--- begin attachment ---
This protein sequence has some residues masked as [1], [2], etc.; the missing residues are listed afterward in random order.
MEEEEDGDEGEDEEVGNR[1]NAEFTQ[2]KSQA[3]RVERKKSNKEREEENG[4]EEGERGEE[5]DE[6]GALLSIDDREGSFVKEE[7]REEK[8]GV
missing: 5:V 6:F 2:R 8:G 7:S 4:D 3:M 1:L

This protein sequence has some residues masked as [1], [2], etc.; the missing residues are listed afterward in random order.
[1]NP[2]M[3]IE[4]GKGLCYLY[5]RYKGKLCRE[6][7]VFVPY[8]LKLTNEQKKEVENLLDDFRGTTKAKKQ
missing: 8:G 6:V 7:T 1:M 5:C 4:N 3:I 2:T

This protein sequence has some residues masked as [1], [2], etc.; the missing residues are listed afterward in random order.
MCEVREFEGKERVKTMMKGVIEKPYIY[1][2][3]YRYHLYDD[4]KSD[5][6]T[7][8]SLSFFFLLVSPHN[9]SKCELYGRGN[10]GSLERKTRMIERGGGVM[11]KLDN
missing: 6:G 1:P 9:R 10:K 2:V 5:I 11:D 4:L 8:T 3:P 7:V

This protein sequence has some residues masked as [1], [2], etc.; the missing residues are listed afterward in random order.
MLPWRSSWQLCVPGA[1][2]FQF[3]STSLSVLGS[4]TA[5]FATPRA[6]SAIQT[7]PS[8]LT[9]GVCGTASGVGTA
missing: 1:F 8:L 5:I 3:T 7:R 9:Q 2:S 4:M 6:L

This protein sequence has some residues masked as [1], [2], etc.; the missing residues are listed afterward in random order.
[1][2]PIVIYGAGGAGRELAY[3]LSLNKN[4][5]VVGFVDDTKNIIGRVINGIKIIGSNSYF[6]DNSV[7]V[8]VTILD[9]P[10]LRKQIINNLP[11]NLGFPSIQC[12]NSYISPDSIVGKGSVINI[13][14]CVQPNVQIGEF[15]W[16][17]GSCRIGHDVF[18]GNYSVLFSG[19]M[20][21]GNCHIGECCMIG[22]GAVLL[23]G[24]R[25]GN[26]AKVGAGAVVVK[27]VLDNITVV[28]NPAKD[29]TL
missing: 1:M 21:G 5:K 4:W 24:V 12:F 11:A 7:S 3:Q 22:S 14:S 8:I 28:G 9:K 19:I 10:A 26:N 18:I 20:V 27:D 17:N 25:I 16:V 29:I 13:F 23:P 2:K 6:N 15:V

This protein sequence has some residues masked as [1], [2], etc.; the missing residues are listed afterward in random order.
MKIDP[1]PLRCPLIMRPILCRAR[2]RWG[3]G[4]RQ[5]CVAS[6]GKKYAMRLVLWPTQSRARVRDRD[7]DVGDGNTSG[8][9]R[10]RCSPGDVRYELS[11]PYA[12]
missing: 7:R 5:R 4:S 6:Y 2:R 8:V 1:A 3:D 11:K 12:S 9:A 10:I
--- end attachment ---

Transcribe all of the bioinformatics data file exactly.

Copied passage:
This protein sequence has some residues masked as [1], [2], etc.; the missing residues are listed afterward in random order.
MEEEEDGDEGEDEEVGNR[1]NAEFTQ[2]KSQA[3]RVERKKSNKEREEENG[4]EEGERGEE[5]DE[6]GALLSIDDREGSFVKEE[7]REEK[8]GV
missing: 5:V 6:F 2:R 8:G 7:S 4:D 3:M 1:L

This protein sequence has some residues masked as [1], [2], etc.; the missing residues are listed afterward in random order.
[1]NP[2]M[3]IE[4]GKGLCYLY[5]RYKGKLCRE[6][7]VFVPY[8]LKLTNEQKKEVENLLDDFRGTTKAKKQ
missing: 8:G 6:V 7:T 1:M 5:C 4:N 3:I 2:T

This protein sequence has some residues masked as [1], [2], etc.; the missing residues are listed afterward in random order.
MCEVREFEGKERVKTMMKGVIEKPYIY[1][2][3]YRYHLYDD[4]KSD[5][6]T[7][8]SLSFFFLLVSPHN[9]SKCELYGRGN[10]GSLERKTRMIERGGGVM[11]KLDN
missing: 6:G 1:P 9:R 10:K 2:V 5:I 11:D 4:L 8:T 3:P 7:V

This protein sequence has some residues masked as [1], [2], etc.; the missing residues are listed afterward in random order.
MLPWRSSWQLCVPGA[1][2]FQF[3]STSLSVLGS[4]TA[5]FATPRA[6]SAIQT[7]PS[8]LT[9]GVCGTASGVGTA
missing: 1:F 8:L 5:I 3:T 7:R 9:Q 2:S 4:M 6:L

This protein sequence has some residues masked as [1], [2], etc.; the missing residues are listed afterward in random order.
[1][2]PIVIYGAGGAGRELAY[3]LSLNKN[4][5]VVGFVDDTKNIIGRVINGIKIIGSNSYF[6]DNSV[7]V[8]VTILD[9]P[10]LRKQIINNLP[11]NLGFPSIQC[12]NSYISPDSIVGKGSVINI[13][14]CVQPNVQIGEF[15]W[16][17]GSCRIGHDVF[18]GNYSVLFSG[19]M[20][21]GNCHIGECCMIG[22]GAVLL[23]G[24]R[25]GN[26]AKVGAGAVVVK[27]VLDNITVV[28]NPAKD[29]TL
missing: 1:M 21:G 5:K 4:W 24:V 12:F 11:A 7:S 3:Q 22:S 14:S 8:I 28:G 9:K 19:I 10:A 26:N 18:I 20:V 27:D 17:N 25:I 16:V 29:I 13:F 23:P 2:K 6:N 15:V

This protein sequence has some residues masked as [1], [2], etc.; the missing residues are listed afterward in random order.
MKIDP[1]PLRCPLIMRPILCRAR[2]RWG[3]G[4]RQ[5]CVAS[6]GKKYAMRLVLWPTQSRARVRDRD[7]DVGDGNTSG[8][9]R[10]RCSPGDVRYELS[11]PYA[12]
missing: 7:R 5:R 4:S 6:Y 2:R 8:V 1:A 3:D 11:K 12:S 9:A 10:I